Home » The Honor 70 Smartphone is a Pixel-Pulverizing, Nothing-Phone-Nuking, Mid-Ranger

The Honor 70 Smartphone is a Pixel-Pulverizing, Nothing-Phone-Nuking, Mid-Ranger

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The Honor 70 isn’t just great to look at. The phone is packed with features that make it an excellent option, expecially considering the price point. If you’re a vlogger or you love taking excllent pics on your smartphone, then the Honor 70 should be a serious contender for your cash.


  • Brand: Honor
  • Storage: 128/256 GB
  • Battery: 4800 mAh
  • Ports: USB Type-C
  • Operating System: Magic 6.1 UI (Android 12)
  • Camera (Rear, Front): 53 MP rear, 32 MP selfie
  • Dimensions: 6.35 x 2.88 x 0.31
  • Colors: Emerald Green
  • Display type: OLED, dual cuved, 6.67-inch
  • Weight: 6.27 ounces
  • Charging: 66W supercharge
  • Micro SD card support: No

  • Excellent battery
  • Fantastic camera system
  • Perfect for video bloggers
  • OLED screen is gorgeous
  • Great for productivity

  • Central button positioning inconvenient for gimbal use

Buy This Product

It seems that Honor is very much on a roll with its hardware, and the brand’s latest mid-range handset—the Honor 70—is no exception to that rule. As mid range handsets go, it certainly exceeds expectations… or it exceeded mine, at least.

The Honor 70 received its European launch at IFA 2022, and you can buy it now for an incredibly reasonable price of €599. If you are in the market for a new smartphone and you’re on a budget, then the Honor 70 should be a serious contender for your consideration, perhaps even nudging the Pixel 6a and the Nothing Phone (1) out of the way. It will also be of interest if you’re in the vlogging game, or looking to enter it.

Wanna know what we know? OK then… let’s dive in.

Unpacking the Honor 70

Right, I’m fairly sure most of you will have unboxed at least one smartphone in your lifetime, but for the avoidance of doubt, the box contains:

  • Honor 70 smartphone
  • USB Type-C Honor Supercharger and cable
  • Plastic protective case
  • Sim tray key
  • Device literature

There is no protective screen film in the box, but this is because Honor has gone to the trouble of applying one for you already, saving you from creating a bubbly mess all over your new screen.

Anyway, with all you need unpacked, you can now take a closer look at the Honor 70 itself.

A Beautiful Phone

OK, so the Honor 70 is a mid-range phone, but that doesn’t mean Honor has skimped in the aesthetics department. It might lack the luxurious glass back-panels we often associate with flagship handsets, but it still looks premium.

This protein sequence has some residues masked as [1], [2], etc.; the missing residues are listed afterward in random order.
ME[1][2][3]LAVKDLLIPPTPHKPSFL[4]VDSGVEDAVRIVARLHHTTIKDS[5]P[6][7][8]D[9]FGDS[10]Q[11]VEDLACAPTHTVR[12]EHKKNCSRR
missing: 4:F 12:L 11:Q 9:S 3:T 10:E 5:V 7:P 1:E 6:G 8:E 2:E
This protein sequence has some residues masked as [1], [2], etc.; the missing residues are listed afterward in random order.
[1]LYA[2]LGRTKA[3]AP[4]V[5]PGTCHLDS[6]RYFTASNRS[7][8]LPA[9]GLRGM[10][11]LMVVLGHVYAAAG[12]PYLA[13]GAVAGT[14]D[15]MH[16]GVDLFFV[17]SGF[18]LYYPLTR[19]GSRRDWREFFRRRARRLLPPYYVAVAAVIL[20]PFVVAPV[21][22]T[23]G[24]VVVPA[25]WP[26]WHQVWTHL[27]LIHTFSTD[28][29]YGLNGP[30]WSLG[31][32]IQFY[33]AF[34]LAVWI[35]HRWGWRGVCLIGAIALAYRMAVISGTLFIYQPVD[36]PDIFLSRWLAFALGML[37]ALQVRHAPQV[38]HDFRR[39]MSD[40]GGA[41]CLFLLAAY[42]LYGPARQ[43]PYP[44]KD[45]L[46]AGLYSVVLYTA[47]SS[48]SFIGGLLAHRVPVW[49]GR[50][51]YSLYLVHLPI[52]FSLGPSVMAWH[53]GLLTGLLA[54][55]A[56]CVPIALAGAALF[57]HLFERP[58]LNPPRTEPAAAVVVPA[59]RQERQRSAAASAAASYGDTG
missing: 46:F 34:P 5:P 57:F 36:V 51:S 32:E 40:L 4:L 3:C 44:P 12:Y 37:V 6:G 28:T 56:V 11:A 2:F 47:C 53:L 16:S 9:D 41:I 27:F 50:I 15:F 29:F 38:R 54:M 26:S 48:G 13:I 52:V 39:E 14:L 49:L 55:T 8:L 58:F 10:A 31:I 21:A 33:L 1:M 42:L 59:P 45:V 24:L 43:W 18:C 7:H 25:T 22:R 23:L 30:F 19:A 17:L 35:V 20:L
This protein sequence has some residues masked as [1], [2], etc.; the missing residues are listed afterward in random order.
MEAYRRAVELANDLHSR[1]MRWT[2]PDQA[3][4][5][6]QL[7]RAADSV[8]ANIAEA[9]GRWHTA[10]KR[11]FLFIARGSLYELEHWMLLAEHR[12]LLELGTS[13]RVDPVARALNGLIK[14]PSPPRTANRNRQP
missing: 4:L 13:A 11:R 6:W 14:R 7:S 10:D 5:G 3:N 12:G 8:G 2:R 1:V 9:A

Here, we’re reviewing the Emerald Green version. The rear panel has a brushed metal finish to it, which has an almost iridescent quality when you move it around in the light, shades of blue appearing among the green. You can also get the handset in Midnight Black, Icelandic Frost, and Crystal Silver.

Taking our usual walk around the Honor 70’s exterior, we have the usual setup for an Honor smartphone. The bottom edge features the sim tray, pinhole mic, Type-C port, and the external speaker grille. The right edge carries the volume rocker at the top, and the power button is just below that.

The front face of the phone, aside from the attractive dual-curved screen, features a central hole-punch selfie camera located at the top, and if we flip the handset over, we can see that Honor has abandoned the Eye of Muse present on its Magic4 Pro, in favor of a more subtle Dual Ring camera array. There is a noticeable camera bump, but the plastic case you get with the phone protects this.

In terms of how it feels in your hands, the Honor 70 is light and easy to hold thanks to its 6.27 ounce weight, and measures 6.35 x 2.88 x 0.31 inches. This makes the phone easy to operate with one hand without overstretching your thumb and risking dropping your new device.

OK so now we know what the phone looks like, but it is what’s on the inside that counts, right?

Honor 70 Specs

The Honor 70 ships with Honor’s Magic UI OS, which is basically a skin Honor applies to Android 12 to add some extra features in keeping with their ecosystem.

The phone is powered by a Snapdragon 778G Plus 5G processor, so it isn’t the newest chip on the market, but this is nonetheless a perfectly ample SoC for driving both productivity and gaming requirements, particularly for a mid-ranger. No complaints here.

The GPU is an Adreno 642L, and the CPU comprises one Cortex-A78 clocked at 2.5 GHz, three Cortex-A78 clocked at 2.4GHz, and four Cortex-A55 clocked at 1.8GHz.

In terms of memory, you’re looking at two versions of the Honor 70; both versions have 8GB RAM, while you can choose between 128GB (€549) and 256GB (€599) storage. We’re testing the latter, here.

The display is a 6.67-inch OLED with curved edges. It can display 1.07 billion colors, achieving 100% of the DCI-P3 full color gamut, and boasts HDR 10+ certification. It has a 120Hz refresh rate, a 300Hz touch sampling rate, and a 2400 x 1080 resolution.

The imaging system is a particularly interesting point. The Honor 70 ships with the 54 MP Sony IMX800 image sensor as its main camera. This is the debut for this sensor in a smartphone, and as you’ll find out later in this review, this really boosts the Honor 70’s photography and videography chops.

Otherwise, you also have a 50 MP ultra-wide and macro sensor, along with a 2 MP depth sensor. The selfie camera is a 32MP sensor, so you can enjoy high-quality selfies instead of a load of grainy rubbish.